The hardest part about development, and it's what keeps little guys like me from playing, is having to front the money with no guarantee you'll get it back. I even have trouble stomaching the money being temporarily gone when doing a flip, can't imagine how a first-time apartment or condo developer might feel waiting to sell 80% of their inventory to see the thing pencil out or waiting to get the cap to 6% to make the sale.

phoenixwillrise Dec 14, 2020 7:14 PM

Condo's all over the country?
 
Quote:

Originally Posted by PHXFlyer11 (Post 9133282)
I get the construction defect issue. We had our own here as well. However condos are still going up all over the country so to me it doesn't fully explain the lack of high-rise condos here.

I thought initially One Camelback would be condos, but not it looks like it's apartments. Very weird. That seemed like the perfect case for luxury condos. There are no balconies however, so I wonder if that is a deal-breaker for condo buyers? I could understand that if it's the case. I'm not sure I'd love to buy a place and have zero outdoor space or be able to step outside to enjoy the view.

Where? That isn't true of Phoenix, nor San Deigo and not Seattle. Where are you talking about?

PHXFlyer11 Dec 14, 2020 8:04 PM

Quote:

Originally Posted by phoenixwillrise (Post 9133417)
Where? That isn't true of Phoenix, nor San Deigo and not Seattle. Where are you talking about?

I think part of the confusion is semantics. In more urban cities likes Chicago, New York, San Francisco, Seattle often apartments are condos. You buy an apartment. Here, I think apartments are always rentals. Miami I believe they say condo. It's very strange.

Basically what I'm saying is there are lots of high-rise building going up around the country where you can purchase to own. Here it seems like all high-rise development are rentals.

PHX06 Dec 14, 2020 11:24 PM

Lucky 44 Monroe decided to convert to rentals back in 2011, since the builder is now caught up in a 3+ year lawsuit regarding defective balcony railings. Still no access since they were locked up in September 2017, and I'm sure the litigation will drag on for several more years.

CrestedSaguaro Dec 14, 2020 11:34 PM

Quote:

Originally Posted by PHX06 (Post 9133669)
Lucky 44 Monroe decided to convert to rentals back in 2011, since the builder is now caught up in a 3+ year lawsuit regarding defective balcony railings. Still no access since they were locked up in September 2017, and I'm sure the litigation will drag on for several more years.

Strange that their website still advertises balconies. Also, the pool was closed for 2 years and didn't open back up until this past June or July.

PHXFlyer11 Dec 15, 2020 12:30 AM

Quote:

Originally Posted by CrestedSaguaro (Post 9133682)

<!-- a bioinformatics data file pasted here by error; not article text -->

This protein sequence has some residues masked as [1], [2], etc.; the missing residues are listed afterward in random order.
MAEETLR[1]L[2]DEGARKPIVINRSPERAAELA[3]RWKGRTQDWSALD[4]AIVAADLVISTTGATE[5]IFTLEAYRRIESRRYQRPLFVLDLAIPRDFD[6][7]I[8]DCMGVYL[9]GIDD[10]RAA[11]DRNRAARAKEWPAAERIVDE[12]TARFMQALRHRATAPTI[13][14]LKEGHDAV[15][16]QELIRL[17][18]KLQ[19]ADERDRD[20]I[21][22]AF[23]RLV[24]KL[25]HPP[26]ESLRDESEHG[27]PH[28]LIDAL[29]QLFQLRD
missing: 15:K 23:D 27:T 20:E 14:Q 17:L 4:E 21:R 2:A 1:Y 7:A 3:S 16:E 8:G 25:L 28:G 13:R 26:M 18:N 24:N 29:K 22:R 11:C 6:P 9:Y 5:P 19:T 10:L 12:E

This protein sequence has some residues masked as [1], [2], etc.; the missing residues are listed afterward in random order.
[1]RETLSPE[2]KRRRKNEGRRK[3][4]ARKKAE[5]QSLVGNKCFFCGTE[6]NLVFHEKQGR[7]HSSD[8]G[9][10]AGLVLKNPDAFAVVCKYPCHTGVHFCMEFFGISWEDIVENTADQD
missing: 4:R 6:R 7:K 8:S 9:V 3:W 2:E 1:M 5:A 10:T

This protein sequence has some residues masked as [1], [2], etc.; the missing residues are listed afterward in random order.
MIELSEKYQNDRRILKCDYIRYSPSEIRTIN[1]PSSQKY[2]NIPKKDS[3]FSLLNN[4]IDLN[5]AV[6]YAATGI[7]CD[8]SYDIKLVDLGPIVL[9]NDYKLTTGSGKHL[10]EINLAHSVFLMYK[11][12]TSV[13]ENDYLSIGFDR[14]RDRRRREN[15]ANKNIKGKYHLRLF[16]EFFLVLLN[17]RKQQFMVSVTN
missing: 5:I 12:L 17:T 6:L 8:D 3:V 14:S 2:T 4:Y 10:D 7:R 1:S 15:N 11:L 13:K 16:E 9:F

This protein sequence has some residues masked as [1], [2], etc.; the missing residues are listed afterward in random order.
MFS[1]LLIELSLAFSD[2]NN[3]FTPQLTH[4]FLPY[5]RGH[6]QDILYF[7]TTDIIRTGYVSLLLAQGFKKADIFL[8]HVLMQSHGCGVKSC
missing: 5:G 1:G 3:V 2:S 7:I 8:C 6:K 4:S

Strange that their website still advertises balconies. Also, the pool was also closed for 2 years and didn't open back up until this past June or July.

What a shame. It's a nice looking building. Crazy to cut corners to save a buck and basically have a defective high-rise now.

fawd Dec 15, 2020 5:01 AM

Quote:

Originally Posted by PHX06 (Post 9133669)
Lucky 44 Monroe decided to convert to rentals back in 2011, since the builder is now caught up in a 3+ year lawsuit regarding defective balcony railings. Still no access since they were locked up in September 2017, and I'm sure the litigation will drag on for several more years.


You're joking... That's still going on?

Lived in 44 for 5 years and moved out a few months after the balcony situation started... 3 years ago-ish?

I can't believe that hasn't been sorted out yet. HSL is a pile of garbage!

PHX06 Dec 15, 2020 1:28 PM

It's still going on but the 10% discount and the fact that the units are so massive compared to most of the available apartment stock downtown makes it very much worth it. Any price you see online is before the 10% discount.

Not to mention you're only 4 screws away from having balcony access at your "own risk"...

Obadno Dec 15, 2020 5:26 PM

Also most of the residents have found ways to get out non the balcony's anyway

DesertRay Dec 15, 2020 9:21 PM

Quote:

Originally Posted by Obadno (Post 9134327)
Also most of the residents have found ways to get out non the balcony's anyway

Wow!

Honest question: because Arizona doesn't strike me as a particularly tort-friendly state, does the fact that HOAs are so powerful tip the balance away from developers? I would think that with so much development, folks building subdivisions would get hella sued as well if it was totally easy to sue for crappy construction.

biggus diggus Dec 15, 2020 10:06 PM

Not necessarily.

Developers typically turn the community over to the HOA board after all the sales are completed. Almost every HOA board that finds itself spending money on repairs will have an attorney (or twelve) calling them to drum up a case. It happened at Landmark on Central and few attorney homeowners decided to take it to court and they won a substantial judgment. The GC who did the work when they converted from apartments to condos went insolvent and it became a fight with insurance. First it was the plumbing that had to be replaced, now it's the balconies, next it's going to be the HVAC system one stack at a time. They're getting rocked. If you think Arizona isn't a tort-friendly state talk to those guys, they've figured how to to rock the court's wheels off.

Where I'm going with this is the original developer got dragged into this and is also being held responsible.

combusean Dec 16, 2020 12:44 AM

I was under the impression that with Landmark the developer bought a moribund apartment building, slapped a coat of paint on it, and sold it off as renovated condos with problems occurring almost immediately after.

I can think of better examples in tort fingerpointing than the scam those poor buyers suffered. The developer must have certainly known that it was hardly worth the concrete it was made of when they converted it.